Paper No. 4
Presentation Time: 8:50 AM
Increasing Evidence for the Medieval Drought-Deluge-Drought Sequence in the Western U.S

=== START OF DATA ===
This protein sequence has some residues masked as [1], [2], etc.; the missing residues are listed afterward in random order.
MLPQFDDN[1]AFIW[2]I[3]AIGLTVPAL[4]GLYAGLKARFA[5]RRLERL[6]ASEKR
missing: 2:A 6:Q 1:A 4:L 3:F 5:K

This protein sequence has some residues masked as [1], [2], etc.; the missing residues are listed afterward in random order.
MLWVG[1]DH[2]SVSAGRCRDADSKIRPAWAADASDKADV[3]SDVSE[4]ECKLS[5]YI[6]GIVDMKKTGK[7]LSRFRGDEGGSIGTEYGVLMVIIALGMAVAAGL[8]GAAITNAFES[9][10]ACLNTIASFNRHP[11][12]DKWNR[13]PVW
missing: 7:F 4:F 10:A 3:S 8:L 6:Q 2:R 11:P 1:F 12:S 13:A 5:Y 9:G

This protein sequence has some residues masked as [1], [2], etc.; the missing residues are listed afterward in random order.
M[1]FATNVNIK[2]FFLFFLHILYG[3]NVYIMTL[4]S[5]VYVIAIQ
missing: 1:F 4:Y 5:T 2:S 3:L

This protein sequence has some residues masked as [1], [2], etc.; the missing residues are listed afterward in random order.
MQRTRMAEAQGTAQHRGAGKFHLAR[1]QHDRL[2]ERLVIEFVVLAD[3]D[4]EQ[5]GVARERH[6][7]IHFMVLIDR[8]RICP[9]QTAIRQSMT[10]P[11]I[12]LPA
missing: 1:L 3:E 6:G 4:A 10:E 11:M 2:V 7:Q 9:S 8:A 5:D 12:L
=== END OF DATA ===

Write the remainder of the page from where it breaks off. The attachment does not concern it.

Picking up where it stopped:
The term Medieval Climatic Anomaly was first used in 1991 to describe the aberrant (by modern standards) hydroclimatic conditions that characterized portions of the western United States and southern South America between roughly AD 850 and 1350. During this period much of California and Nevada experienced two profound and persistent (century-scale) droughts that drew lakes, rivers, and marshes to levels well below the natural lowstands of the past 160 years. Relict tree- and shrub-stumps, rooted in place on lands exposed by these drought-induced drawdowns, provide the most conspicuous, and most readily dated, evidence of the dramatically lowered water levels; geomorphic features, sedimentary sequences, and scatters of artifacts bolster the evidence. The two epic droughts were separated by a multi-decade period of wetness that forced hydrographically closed lakes to levels higher than those of the past 160 years; indeed, during this brief period Mono Lake attained its third-highest level of the Holocene's latter half, and Owens Lake appears to have reached its Holocene highstand. These wide swings in wetness--from drought, to deluge, and back to drought (and then into the Little Ice Age)--undoubtedly reflect large-scale shifts in the wintertime circumference and/or configuration of the northern hemisphere's circumpolar vortex, with the vortex edge (i.e. the storm track) well to the north of California during the periods of drought, and over California during periods of wetness. Such changes in atmospheric circulation (at least insofar as vortex circumference is concerned) may well be driven by hemispheric warmings (leading to vortex contraction and thus wintertime drought over California and Nevada), and coolings (forcing vortex expansion and bringing wetness to the region).